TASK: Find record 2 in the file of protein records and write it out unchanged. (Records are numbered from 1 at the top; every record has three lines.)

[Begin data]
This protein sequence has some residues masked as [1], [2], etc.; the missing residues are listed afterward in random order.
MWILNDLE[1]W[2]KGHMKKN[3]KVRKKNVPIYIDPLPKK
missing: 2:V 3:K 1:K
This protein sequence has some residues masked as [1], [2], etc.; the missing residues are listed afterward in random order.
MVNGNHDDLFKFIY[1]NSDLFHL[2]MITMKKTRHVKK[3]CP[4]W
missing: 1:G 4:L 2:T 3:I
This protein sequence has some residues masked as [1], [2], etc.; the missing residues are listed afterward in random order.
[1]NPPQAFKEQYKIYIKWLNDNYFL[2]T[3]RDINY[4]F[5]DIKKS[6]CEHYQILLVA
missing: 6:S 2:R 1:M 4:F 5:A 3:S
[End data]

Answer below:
This protein sequence has some residues masked as [1], [2], etc.; the missing residues are listed afterward in random order.
MVNGNHDDLFKFIY[1]NSDLFHL[2]MITMKKTRHVKK[3]CP[4]W
missing: 1:G 4:L 2:T 3:I